If you’re super trippy and own a Wheaten terrier, you make the list. We’ll call it RZA the dog’s pick.
#6 – Cody ChesnuTT
Peace and love and blessings and soul, and this dude is a legend.
#5 – The Felice Brothers
Dudes are strictly business when it comes to their music. They get in, they lay down, they get out. Never fails to be legit.
#4 – Jamestown Revival
Back to back on the list because they’re good at both music and apparently video games… but they don’t say that until they blow you away… in music and video games.
#3 – Ziggy Marley
#2 – Susto
Bruh… this band though. All songs on repeat for this guy.
#1 – Wyclef Jean
I listened to so much of this dude’s music in high school and it was not a disappointment to meet him and watch him do his thing. He grabbed a guitar from the living room and he put everyone in the vicinity on notice for an hour and a half. If you missed it, you missed it. Lucky for you, we recorded some of the magic.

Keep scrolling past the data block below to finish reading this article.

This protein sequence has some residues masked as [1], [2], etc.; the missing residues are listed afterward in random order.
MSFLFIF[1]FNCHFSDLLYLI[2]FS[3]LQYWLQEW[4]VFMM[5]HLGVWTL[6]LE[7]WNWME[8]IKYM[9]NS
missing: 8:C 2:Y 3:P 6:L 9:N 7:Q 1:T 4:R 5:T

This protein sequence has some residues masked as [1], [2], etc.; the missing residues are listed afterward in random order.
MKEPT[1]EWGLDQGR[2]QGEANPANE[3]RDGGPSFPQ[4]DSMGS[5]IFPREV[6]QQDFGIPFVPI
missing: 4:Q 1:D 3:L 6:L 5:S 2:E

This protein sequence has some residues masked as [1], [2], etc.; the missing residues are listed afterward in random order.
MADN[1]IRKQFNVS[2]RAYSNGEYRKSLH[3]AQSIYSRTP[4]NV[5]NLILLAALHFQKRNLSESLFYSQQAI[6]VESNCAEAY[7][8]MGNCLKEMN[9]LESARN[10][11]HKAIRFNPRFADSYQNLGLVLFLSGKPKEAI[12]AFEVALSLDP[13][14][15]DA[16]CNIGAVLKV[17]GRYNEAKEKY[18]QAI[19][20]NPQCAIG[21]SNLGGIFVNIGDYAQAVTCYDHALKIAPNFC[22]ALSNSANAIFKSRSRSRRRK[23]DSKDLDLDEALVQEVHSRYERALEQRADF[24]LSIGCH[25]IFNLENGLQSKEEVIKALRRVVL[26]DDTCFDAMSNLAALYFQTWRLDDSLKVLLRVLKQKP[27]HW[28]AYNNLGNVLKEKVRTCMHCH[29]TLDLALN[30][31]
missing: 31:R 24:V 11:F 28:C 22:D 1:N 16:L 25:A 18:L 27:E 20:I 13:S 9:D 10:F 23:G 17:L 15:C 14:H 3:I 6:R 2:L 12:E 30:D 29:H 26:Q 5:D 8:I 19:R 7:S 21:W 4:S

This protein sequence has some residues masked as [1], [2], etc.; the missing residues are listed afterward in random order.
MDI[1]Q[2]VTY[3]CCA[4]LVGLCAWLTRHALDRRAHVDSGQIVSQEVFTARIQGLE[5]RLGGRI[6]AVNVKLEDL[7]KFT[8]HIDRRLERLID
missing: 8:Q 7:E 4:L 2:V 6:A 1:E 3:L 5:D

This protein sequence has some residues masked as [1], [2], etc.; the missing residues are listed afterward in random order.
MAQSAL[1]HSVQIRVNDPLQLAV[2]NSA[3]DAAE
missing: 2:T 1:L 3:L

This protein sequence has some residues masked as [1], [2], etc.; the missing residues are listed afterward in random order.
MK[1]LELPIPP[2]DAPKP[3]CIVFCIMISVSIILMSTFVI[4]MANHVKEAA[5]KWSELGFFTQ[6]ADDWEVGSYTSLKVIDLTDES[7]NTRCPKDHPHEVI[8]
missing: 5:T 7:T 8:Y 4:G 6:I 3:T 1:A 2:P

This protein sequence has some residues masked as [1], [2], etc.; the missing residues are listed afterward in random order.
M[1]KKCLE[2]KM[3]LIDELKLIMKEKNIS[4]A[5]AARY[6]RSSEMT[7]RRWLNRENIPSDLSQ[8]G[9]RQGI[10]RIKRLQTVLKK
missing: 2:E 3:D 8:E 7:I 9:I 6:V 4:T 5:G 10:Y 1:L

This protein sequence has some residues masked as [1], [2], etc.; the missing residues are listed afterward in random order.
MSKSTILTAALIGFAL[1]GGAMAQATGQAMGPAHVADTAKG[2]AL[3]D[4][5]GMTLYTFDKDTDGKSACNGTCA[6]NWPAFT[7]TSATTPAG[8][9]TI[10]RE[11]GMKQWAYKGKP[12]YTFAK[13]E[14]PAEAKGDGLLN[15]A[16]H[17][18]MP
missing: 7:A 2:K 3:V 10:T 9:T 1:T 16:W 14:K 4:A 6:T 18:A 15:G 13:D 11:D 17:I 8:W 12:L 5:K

Our Recording Radio Film Connection apprentice Anthony has been plotting to steal out jobs. Get connected and check out Recording Connection
There was some serious clowning around going down at the Lagunitas Beer Circus in Azusa, CA.
Our first stop en route home came in Indianapolis, where Morty tried his hand at being both the restaurant guy and the hotel guy. It didn’t work out well, as he booked us a place called the Baymont Inn outside of the city. The room literally smelled like fart and the shower flooded the bathroom. I think Ethan beat me in Madden which was also not cool, but also as exciting as Indianapolis got on this run.
The following day we decided to appease Ethan and ride through his home state of Missouri. He took us to what I believe was his second favorite St. Louis BBQ spot (it was OK, better than Arkansas), and made us look at some stadiums, and that was St. Louis.
The real excitement was, believe it or not, in Springfield, MO. I think that’s where Ethan grew up, I zone him out a lot. Either way, he has a pack of locals that still speak to him in Springfield. Those locals set us up in a pretty solid hotel (see better than the Baymont sweets Indianapolis) and took us to a bar to get pretty drunk and eat hamburgers. I won a cross dressing weasel out of the claw machine and Morty slammed Ethan’s finger in the cab door which caused Ethan to let out the most hilarious of screams (to me). We met some dirty cabbies and got a driving tour of Springfield, in the words of Ethan (for lack of better ones), “it was badass.”